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Howard Marks put it nicely when he said that, rather than worrying about share price volatility, ‘The possibility of permanent loss is the risk I worry about… and every practical investor I know worries about.’ When we think about how risky a company is, we always like to look at its use of debt, since debt overload can lead to ruin. As with many other companies Enphase Energy, Inc. (NASDAQ:ENPH) makes use of debt. But the more important question is: how much risk is that debt creating?

Why Does Debt Bring Risk?

Debt assists a business until the business has trouble paying it off, either with new capital or with free cash flow. In the worst case scenario, a company can go bankrupt if it cannot pay its creditors. However, a more frequent (but still costly) occurrence is where a company must issue shares at bargain-basement prices, permanently diluting shareholders, just to shore up its balance sheet. Of course, plenty of companies use debt to fund growth, without any negative consequences. The first step when considering a company’s debt levels is to consider its cash and debt together.

Check out our latest analysis for Enphase Energy

What Is Enphase Energy’s Net Debt?

As you can see below, at the end of September 2021, Enphase Energy had US$1.03b of debt, up from US$360.1m a year ago. Click the image for more detail. But on the other hand it also has US$1.39b in cash, leading to a US$367.8m net cash position.

debt-equity-history-analysis

How Strong Is Enphase Energy’s Balance Sheet?

Zooming in on the latest balance sheet data, we can see that Enphase Energy had liabilities of US$393.5m due within 12 months and liabilities of US$1.19b due beyond that. On the other hand, it had cash of US$1.39b and US$295.5m worth of receivables due within a year. So it actually has US$107.2m more liquid assets than total liabilities.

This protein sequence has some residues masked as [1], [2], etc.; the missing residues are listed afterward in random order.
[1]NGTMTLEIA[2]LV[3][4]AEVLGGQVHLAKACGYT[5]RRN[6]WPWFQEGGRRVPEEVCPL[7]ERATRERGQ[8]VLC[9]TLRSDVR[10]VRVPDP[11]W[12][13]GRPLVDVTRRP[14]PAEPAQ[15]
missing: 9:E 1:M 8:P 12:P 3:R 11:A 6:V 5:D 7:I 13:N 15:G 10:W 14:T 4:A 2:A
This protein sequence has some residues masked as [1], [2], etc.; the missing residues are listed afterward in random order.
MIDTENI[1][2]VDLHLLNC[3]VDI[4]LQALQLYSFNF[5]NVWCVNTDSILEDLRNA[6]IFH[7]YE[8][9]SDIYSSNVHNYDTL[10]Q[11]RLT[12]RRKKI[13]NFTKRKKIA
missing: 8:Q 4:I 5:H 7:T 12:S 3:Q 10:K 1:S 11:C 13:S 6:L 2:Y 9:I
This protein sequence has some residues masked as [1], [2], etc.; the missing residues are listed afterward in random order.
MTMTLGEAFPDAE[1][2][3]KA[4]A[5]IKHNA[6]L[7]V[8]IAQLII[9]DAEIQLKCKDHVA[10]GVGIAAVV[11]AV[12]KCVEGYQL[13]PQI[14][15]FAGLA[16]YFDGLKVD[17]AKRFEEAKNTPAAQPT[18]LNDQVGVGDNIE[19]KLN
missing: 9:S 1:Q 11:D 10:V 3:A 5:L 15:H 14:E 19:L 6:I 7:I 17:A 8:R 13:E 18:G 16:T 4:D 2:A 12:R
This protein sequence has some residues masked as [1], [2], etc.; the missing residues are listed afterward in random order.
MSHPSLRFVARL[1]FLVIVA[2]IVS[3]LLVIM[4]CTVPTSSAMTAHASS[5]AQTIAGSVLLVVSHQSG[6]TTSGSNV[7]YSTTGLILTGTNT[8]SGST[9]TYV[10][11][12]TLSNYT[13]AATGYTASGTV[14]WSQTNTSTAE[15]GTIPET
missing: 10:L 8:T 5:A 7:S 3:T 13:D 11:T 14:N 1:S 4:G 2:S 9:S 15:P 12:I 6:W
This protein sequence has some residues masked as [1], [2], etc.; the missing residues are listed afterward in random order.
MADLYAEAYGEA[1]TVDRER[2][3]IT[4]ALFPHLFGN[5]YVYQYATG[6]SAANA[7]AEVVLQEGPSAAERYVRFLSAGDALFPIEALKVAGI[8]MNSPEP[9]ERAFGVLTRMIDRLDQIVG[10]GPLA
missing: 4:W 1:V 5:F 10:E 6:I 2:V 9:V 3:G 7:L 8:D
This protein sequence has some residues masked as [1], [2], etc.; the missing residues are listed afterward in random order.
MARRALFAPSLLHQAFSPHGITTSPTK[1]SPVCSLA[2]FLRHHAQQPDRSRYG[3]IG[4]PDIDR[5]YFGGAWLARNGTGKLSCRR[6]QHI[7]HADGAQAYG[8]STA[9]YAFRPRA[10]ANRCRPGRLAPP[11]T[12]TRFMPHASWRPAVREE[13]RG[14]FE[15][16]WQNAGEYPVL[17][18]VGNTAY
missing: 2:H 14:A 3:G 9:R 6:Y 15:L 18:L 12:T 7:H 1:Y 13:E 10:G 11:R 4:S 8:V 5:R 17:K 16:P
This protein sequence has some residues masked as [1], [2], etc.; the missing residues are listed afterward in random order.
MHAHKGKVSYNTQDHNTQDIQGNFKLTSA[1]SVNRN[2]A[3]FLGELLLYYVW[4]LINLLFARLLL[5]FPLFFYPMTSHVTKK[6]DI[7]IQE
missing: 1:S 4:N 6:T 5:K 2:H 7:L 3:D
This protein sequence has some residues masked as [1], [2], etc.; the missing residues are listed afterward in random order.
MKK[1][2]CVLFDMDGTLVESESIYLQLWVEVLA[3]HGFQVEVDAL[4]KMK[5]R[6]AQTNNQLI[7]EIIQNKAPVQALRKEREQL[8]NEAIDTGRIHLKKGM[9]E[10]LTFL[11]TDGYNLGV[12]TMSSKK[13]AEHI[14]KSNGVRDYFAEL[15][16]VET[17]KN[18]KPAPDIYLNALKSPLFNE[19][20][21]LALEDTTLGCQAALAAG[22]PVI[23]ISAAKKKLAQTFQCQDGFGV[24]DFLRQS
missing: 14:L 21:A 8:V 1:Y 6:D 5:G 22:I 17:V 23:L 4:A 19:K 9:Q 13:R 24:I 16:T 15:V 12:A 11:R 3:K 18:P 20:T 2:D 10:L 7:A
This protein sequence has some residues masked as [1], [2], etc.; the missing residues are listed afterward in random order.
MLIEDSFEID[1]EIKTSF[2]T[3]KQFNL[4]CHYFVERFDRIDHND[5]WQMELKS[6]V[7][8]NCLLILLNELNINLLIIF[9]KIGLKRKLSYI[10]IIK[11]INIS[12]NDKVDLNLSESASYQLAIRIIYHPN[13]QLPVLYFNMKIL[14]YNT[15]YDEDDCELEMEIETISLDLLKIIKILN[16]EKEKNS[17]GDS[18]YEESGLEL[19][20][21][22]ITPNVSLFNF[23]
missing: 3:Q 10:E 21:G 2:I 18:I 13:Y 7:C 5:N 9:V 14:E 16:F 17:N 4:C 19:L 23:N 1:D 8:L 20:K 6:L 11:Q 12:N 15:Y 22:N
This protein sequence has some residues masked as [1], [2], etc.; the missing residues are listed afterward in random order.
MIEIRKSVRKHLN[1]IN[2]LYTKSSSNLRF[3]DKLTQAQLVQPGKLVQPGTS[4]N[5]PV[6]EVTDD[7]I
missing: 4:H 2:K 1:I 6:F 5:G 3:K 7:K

Having regard to Enphase Energy’s size, it seems that its liquid assets are well balanced with its total liabilities. So it’s very unlikely that the US$35.2b company is short on cash, but still worth keeping an eye on the balance sheet. Succinctly put, Enphase Energy boasts net cash, so it’s fair to say it does not have a heavy debt load!

On top of that, Enphase Energy grew its EBIT by 58% over the last twelve months, and that growth will make it easier to handle its debt. The balance sheet is clearly the area to focus on when you are analysing debt. But it is future earnings, more than anything, that will determine Enphase Energy’s ability to maintain a healthy balance sheet going forward. So if you’re focused on the future you can check out this free report showing analyst profit forecasts.

Finally, a business needs free cash flow to pay off debt; accounting profits just don’t cut it. While Enphase Energy has net cash on its balance sheet, it’s still worth taking a look at its ability to convert earnings before interest and tax (EBIT) to free cash flow, to help us understand how quickly it is building (or eroding) that cash balance. Over the last three years, Enphase Energy actually produced more free cash flow than EBIT. That sort of strong cash generation warms our hearts like a puppy in a bumblebee suit.

Summing up

While we empathize with investors who find debt concerning, you should keep in mind that Enphase Energy has net cash of US$367.8m, as well as more liquid assets than liabilities. The cherry on top was that in converted 116% of that EBIT to free cash flow, bringing in US$291m. So we don’t think Enphase Energy’s use of debt is risky. There’s no doubt that we learn most about debt from the balance sheet. However, not all investment risk resides within the balance sheet – far from it. These risks can be hard to spot. Every company has them, and we’ve spotted 5 warning signs for Enphase Energy you should know about.

At the end of the day, it’s often better to focus on companies that are free from net debt. You can access our special list of such companies (all with a track record of profit growth). It’s free.

This article by Simply Wall St is general in nature. We provide commentary based on historical data and analyst forecasts only using an unbiased methodology and our articles are not intended to be financial advice. It does not constitute a recommendation to buy or sell any stock, and does not take account of your objectives, or your financial situation. We aim to bring you long-term focused analysis driven by fundamental data. Note that our analysis may not factor in the latest price-sensitive company announcements or qualitative material. Simply Wall St has no position in any stocks mentioned.

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